Plaisted had noticed that the early metaphors applied to the web were liquid ones (data pipes, surfing, streaming) but the actual experience was "far from fluid." He became determined to "make the metaphors real." The result, created with stand-alone software, is not the usual book-based web pages but a journey through a curving and enveloping blue tunnel, a curious blend of flight and Alice's tumble into Wonderland. The latter is especially the case in the GRAVITY exhibition at the Singapore Art Museum where a non-interactive version of Plaisted's work takes up a whole gallery wall and can induce vertigo. There are still web pages, but they line the tunnel like billboards in underground railway stations, or a blue rectangle suddenly blocks the way and spins out into floating pages. To see how it works you'll need to go online.

Korean artist Kichul Kim describes his approach to sound and how we experience it as sculptural. His key interest is "in sound, which is not visible, as structural and material." He creates works which are "not just visual but physical", giving body to sound. Kim showed us images of an impressive range of works that seemed to achieve this magic, sometimes inviting active participation from gallery-goers as in his noisily engaging work for MAAP (see Gail Priest, "GRAVITY: Kim Kichul, Sound Drawing, "An Eye for Sound.")

Melbourne-based sound artist Bruce Mowson observed that getting audience attention for art that is a little less than tangible can be a challenge. A public audio work of his involving the sounds of buildings being demolished went largely unnoticed by passersby. Only the sounds of dogs barking and babies crying were likely to grab attention. For the MAAP sound tunnel at the Esplanade Theatres, Mowson has created a work using a mix of public announcements that sound like the real thing but which are tinged with the absurd, even with a sense of mortality: "Passengers for nowhere, please move to gate 5."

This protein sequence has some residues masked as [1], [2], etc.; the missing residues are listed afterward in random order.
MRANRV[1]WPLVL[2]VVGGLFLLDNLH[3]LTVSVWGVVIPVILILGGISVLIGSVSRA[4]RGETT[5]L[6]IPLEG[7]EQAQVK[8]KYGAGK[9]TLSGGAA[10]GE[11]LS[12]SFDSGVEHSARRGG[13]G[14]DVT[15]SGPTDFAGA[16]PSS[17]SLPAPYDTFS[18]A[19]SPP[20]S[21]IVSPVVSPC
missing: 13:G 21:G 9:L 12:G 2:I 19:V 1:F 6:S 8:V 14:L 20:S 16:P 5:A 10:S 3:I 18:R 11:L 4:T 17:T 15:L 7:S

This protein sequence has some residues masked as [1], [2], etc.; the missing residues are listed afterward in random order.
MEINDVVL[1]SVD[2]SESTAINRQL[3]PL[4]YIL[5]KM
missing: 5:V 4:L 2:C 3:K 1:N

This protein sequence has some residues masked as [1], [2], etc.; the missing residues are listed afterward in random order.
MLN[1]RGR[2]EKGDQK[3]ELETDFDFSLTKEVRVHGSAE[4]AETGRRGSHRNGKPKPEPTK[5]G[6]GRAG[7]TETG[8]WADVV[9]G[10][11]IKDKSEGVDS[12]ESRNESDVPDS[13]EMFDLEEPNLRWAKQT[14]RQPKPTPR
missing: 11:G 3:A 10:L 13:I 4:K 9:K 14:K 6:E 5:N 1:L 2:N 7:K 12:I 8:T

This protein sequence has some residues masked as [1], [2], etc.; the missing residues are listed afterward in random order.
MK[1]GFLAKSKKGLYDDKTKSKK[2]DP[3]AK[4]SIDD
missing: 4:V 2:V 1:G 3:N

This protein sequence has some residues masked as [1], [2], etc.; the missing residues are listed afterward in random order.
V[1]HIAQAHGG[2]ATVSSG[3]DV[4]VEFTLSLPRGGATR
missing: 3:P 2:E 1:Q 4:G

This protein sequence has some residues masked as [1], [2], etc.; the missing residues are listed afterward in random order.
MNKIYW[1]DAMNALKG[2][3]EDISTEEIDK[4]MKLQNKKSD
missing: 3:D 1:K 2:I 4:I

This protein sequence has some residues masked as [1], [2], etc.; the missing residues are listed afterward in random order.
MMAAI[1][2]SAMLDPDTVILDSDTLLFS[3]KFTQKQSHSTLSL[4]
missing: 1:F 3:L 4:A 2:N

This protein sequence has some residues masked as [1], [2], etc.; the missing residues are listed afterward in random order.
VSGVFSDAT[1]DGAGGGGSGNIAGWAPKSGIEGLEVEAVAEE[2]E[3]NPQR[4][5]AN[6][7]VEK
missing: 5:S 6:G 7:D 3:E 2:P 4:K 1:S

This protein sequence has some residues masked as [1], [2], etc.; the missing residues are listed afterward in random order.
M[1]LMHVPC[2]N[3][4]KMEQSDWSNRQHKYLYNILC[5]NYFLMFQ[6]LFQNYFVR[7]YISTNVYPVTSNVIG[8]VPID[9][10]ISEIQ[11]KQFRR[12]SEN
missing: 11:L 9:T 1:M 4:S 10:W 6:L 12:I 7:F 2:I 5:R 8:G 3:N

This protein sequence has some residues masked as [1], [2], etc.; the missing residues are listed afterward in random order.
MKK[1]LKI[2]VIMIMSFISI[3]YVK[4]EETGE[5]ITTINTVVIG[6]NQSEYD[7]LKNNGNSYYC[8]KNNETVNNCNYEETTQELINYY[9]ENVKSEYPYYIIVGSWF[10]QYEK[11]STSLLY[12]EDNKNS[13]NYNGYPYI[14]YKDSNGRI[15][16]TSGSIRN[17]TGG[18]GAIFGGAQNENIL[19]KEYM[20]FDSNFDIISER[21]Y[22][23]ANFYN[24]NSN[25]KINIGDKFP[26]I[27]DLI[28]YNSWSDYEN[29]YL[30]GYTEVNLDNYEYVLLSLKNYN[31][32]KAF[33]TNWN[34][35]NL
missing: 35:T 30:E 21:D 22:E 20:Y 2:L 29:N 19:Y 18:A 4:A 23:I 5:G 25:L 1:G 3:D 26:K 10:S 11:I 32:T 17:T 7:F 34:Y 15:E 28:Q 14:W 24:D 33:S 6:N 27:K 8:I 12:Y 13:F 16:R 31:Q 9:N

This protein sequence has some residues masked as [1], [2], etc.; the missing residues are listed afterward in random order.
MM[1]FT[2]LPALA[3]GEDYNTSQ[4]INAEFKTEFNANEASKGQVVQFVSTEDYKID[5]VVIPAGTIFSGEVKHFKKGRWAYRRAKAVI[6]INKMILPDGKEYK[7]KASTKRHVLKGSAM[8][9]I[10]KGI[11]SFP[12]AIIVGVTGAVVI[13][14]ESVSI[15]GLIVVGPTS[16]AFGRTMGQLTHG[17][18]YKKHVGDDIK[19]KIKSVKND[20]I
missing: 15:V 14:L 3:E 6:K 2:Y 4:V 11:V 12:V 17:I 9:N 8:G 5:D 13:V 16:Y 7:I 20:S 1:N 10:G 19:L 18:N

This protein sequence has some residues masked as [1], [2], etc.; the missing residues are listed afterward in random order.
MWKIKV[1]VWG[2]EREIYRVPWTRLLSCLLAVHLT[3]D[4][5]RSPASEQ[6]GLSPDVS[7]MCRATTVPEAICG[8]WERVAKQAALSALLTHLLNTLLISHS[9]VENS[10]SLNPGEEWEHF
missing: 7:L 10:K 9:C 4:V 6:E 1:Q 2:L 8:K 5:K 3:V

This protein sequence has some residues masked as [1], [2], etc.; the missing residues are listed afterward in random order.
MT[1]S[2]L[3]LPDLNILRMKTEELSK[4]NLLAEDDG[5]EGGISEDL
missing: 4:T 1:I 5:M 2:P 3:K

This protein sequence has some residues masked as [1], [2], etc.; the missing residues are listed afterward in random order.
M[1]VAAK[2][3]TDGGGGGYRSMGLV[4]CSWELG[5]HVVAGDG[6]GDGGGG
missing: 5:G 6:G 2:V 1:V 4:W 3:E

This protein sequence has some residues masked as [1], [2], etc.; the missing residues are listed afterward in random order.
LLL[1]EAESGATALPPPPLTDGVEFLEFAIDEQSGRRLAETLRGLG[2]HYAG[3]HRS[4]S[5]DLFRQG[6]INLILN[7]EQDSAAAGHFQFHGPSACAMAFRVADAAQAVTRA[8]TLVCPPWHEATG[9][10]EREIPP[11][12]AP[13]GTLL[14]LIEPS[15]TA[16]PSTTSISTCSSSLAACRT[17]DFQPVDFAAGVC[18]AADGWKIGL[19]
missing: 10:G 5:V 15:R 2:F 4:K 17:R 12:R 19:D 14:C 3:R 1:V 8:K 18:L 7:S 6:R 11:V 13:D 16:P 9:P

Mowson says that his interest in psycho-acoustics and perception comes in part from a fascination with the materiality of sound, stemming from rock'n'roll days "when the air was thick with sound." He wants to create works with "a heavy material or soft perceptual form", giving aural density to what people don't see, but feel.

MAAP's Kim Machan wants to make new media art tangible as art. We meet over lunch and file swapping via memory sticks and burning disks that drain Kim's laptop battery. Meanwhile she eloquently declares that the art-science field, bio-art and other wings of new media have staked their claims and secured their niches but that new media art needs to claim its rightful position in the history of art and in the gallery. It's not surprising then that Yves Klein is the spiritual mentor of MAAP 2004. Not only did he show how to make art out of the intangible (and recent Turner Prizes show that there's still big money in that) but also opened the way to the postmodern (drawing together radical impulses from the first half of the 20th century modernism) and had a sharp eye for mainstream respectability. It's a change from Duchamp and Fluxus as seminal culture heroes. The desire to anchor new media art to an artist, a movement, a tradition (whether in the histories of technology, art, film, literature, media) escalates by the year with multitudinous prefigurings. These serve the academy well and make investment in new media art more institutionally justifiable. What they have to say about the art is debatable beyond short term intellectual and aesthetic pleasure. The very strangeness of much of new media art, the difficulty of categorising it and the impossibility of predicting where it will take us, these are its power. In the meantime, yes to Klein: how and what we perceive as art is an open book, or screen or, better, something intangible made momentarily physical.


Artists' Talk, MAAP Conference, "New Media, Arts and Technology", Nanyang Executive Centre, Nanyang Technological University, MAAP in Singapore, Oct 2

RealTime issue #64 Dec-Jan 2004

© Keith Gallasch; for permission to reproduce apply to realtime@realtimearts.net